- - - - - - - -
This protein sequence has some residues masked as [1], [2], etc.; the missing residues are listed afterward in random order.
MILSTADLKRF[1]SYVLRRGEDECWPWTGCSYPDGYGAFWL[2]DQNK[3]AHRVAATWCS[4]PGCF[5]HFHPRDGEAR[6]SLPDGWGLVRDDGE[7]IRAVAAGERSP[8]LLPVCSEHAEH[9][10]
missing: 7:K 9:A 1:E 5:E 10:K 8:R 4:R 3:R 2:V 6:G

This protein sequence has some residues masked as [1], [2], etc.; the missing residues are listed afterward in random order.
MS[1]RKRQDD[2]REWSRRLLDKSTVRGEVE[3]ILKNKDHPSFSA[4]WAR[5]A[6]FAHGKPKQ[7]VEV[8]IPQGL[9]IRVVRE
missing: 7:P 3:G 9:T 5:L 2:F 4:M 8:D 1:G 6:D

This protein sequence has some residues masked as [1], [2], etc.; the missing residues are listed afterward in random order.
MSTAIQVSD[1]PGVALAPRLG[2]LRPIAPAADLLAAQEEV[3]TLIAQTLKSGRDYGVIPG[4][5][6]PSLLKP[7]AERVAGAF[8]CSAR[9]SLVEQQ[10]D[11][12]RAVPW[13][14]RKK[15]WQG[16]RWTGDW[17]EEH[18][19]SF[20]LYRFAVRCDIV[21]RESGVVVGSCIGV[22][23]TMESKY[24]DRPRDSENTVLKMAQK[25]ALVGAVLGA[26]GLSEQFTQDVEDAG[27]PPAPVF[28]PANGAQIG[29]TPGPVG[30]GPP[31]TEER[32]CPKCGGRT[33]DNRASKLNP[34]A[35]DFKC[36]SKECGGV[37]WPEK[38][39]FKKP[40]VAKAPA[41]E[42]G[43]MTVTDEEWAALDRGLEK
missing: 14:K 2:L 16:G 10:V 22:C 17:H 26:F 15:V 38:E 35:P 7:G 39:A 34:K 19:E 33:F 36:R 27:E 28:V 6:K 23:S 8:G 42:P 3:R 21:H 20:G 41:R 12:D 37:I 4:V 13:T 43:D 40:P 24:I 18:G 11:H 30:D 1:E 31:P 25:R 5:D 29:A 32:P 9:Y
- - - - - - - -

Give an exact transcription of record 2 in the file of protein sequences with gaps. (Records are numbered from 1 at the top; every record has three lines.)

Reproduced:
This protein sequence has some residues masked as [1], [2], etc.; the missing residues are listed afterward in random order.
MS[1]RKRQDD[2]REWSRRLLDKSTVRGEVE[3]ILKNKDHPSFSA[4]WAR[5]A[6]FAHGKPKQ[7]VEV[8]IPQGL[9]IRVVRE
missing: 7:P 3:G 9:T 5:L 2:F 4:M 8:D 1:G 6:D